Monday, July 25, 2011

You're Crowding Me

Overload.  Yesterday's cooking/baking was way too much.

Lesson learned:  keep it simple and focus.

Remember those donuts I made?  The perfect little pillows of joy that were practically bursting forth from the screen?  You do?

Yeah, well I made those again last night while we were making dinner... and uh...  I didn't have enough room on the counter for them and I made them all wonky-like.  That's a real word.  It's also a real tragedy.

So even though my donuts may look a bit on the crazy side (i.e. like the salvaged rejects from Dunkin' Donuts), I bring you a tomato-y, cheese-y tart-like-thing.  Not sure exactly what it's called, actually.  Just trust me when I say it is good and filling.

Oh, and uh... this has strawberries in it.


Don't say "ugh" at me.  Wait til you try it!  Even Cori liked it, and that was the true test!

For all of us...  have a little faith in this recipe.  And the strawberries.

Tomato and Mozzarella Galettes with Cilantro Strawberry Pesto
Borrowed from Food 52

2 large ripe tomatoes, quartered
3 tbsps EVOO
salt and pepper
1 cup fresh basil, tightly packed
1/2 cup arugula, tightly packed
1/2 cup cilantro, tightly packed
3 tbsps walnuts
5 small strawberries, hulled and cut in half
1 oz fresh mozzarella, torn into chunks
1/2 cup EVOO
salt to taste
2 10x10 puff pastry sheets (1 box), thawed
6 oz fresh mozzarella, cut into thick slices
a handful of freshly grated parmegiano reggiano cheese

1. Turn on the broiler and put the rack in the center of the oven.  Line a rimmed baking sheet with foil and place the tomatoes cut side up.  Drizzle the EVOO over the tomatoes, salt and pepper them, and broil for ten minutes.   Check on them to make sure they are not burning.  Remove the pan from the oven and set aside to cool.  Turn down the oven to 350 degrees.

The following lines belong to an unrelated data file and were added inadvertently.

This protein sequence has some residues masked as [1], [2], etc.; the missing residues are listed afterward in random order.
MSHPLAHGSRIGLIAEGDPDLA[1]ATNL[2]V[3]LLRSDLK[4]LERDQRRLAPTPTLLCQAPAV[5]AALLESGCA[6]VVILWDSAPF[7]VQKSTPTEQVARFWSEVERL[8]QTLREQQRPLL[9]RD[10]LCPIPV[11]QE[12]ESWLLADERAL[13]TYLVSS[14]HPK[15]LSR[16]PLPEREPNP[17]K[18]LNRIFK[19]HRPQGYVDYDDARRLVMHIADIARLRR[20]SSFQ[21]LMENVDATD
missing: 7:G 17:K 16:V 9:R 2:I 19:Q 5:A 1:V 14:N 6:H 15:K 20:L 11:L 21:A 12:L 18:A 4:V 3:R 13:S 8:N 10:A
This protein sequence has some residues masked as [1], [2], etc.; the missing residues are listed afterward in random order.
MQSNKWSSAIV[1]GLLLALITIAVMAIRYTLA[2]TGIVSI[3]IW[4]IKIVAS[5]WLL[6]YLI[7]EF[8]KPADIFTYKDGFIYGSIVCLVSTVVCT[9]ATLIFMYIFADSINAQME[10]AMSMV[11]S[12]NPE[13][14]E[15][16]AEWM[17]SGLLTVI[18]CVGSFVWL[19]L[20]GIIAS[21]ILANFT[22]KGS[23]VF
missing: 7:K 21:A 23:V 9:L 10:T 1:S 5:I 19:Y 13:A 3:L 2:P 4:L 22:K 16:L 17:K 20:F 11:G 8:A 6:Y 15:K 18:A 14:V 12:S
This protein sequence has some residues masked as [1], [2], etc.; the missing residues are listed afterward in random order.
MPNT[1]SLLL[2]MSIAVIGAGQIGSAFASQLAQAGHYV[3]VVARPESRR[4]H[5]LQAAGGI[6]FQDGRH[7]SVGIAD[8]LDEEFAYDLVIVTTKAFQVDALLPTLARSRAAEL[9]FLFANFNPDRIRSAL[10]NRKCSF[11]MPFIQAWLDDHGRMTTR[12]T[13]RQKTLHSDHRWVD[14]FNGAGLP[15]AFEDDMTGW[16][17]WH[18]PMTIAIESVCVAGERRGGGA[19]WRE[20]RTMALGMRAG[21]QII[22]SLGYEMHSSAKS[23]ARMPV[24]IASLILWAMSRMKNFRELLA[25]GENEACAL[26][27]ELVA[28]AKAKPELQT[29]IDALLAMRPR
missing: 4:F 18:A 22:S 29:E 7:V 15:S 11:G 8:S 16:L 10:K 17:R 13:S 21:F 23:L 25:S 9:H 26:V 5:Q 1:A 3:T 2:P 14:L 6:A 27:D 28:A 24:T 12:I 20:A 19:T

2. In a food processor with the blade attachment, pulse together the basil, arugula and cilantro until roughly chopped.  Add in the walnuts, strawberries and mozzarella, and pulse again until finely minced.  With the processor running, slowly drizzle in the EVOO until smooth.  Salt to taste, pulse briefly, and set aside.

3. Roll out each of the puff pastry sheets into a 12" circle (mine was more... a rounded square).  Transfer each to parchment paper lined baking sheets.  Spoon on 1/3 cup pesto onto each pastry dough, spreading with the back of a spoon all over, leaving a 1 1/2 inch boarder all the way around.  Thinly slice your cooled tomatoes, then layer them onto the pesto.  Add the mozzarella over the tomatoes, then sprinkle with the parmegiano.  Gather up the edges of the dough, fold them over and pleat them all the way around until it completely surrounds the pie.  Repeat with the other pie dough.  Bake on the two middle racks for 30-40 minutes, when the crust is golden.  Let sit on the pans for a few minutes to rest before slicing and transferring to plates to serve.  Feeds 4.